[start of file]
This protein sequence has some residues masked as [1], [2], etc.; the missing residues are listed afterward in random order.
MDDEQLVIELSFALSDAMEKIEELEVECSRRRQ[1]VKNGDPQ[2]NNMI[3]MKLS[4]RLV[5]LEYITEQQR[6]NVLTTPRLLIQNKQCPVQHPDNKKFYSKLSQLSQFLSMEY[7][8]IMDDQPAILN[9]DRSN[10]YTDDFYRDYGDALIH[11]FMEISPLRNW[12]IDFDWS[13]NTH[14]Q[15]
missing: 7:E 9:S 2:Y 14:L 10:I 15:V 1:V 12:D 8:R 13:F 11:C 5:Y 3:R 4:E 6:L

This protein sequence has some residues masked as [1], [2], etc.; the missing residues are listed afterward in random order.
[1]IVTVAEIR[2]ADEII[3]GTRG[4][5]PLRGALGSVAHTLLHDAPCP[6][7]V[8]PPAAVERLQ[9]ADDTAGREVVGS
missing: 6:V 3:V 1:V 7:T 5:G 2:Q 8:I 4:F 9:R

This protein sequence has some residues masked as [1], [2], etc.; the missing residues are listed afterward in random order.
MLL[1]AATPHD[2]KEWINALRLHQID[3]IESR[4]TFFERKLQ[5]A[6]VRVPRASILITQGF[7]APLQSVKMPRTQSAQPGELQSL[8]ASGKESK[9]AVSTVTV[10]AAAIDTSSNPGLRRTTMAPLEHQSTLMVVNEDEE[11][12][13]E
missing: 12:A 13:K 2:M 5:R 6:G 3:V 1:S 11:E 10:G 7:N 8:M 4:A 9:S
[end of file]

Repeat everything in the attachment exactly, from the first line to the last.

This protein sequence has some residues masked as [1], [2], etc.; the missing residues are listed afterward in random order.
MDDEQLVIELSFALSDAMEKIEELEVECSRRRQ[1]VKNGDPQ[2]NNMI[3]MKLS[4]RLV[5]LEYITEQQR[6]NVLTTPRLLIQNKQCPVQHPDNKKFYSKLSQLSQFLSMEY[7][8]IMDDQPAILN[9]DRSN[10]YTDDFYRDYGDALIH[11]FMEISPLRNW[12]IDFDWS[13]NTH[14]Q[15]
missing: 7:E 9:S 2:Y 14:L 10:I 15:V 1:V 12:D 8:R 13:F 11:C 5:Y 3:R 4:E 6:L

This protein sequence has some residues masked as [1], [2], etc.; the missing residues are listed afterward in random order.
[1]IVTVAEIR[2]ADEII[3]GTRG[4][5]PLRGALGSVAHTLLHDAPCP[6][7]V[8]PPAAVERLQ[9]ADDTAGREVVGS
missing: 6:V 3:V 1:V 7:T 5:G 2:Q 8:I 4:F 9:R

This protein sequence has some residues masked as [1], [2], etc.; the missing residues are listed afterward in random order.
MLL[1]AATPHD[2]KEWINALRLHQID[3]IESR[4]TFFERKLQ[5]A[6]VRVPRASILITQGF[7]APLQSVKMPRTQSAQPGELQSL[8]ASGKESK[9]AVSTVTV[10]AAAIDTSSNPGLRRTTMAPLEHQSTLMVVNEDEE[11][12][13]E
missing: 12:A 13:K 2:M 5:R 6:G 3:V 1:S 11:E 10:G 7:N 8:M 4:A 9:S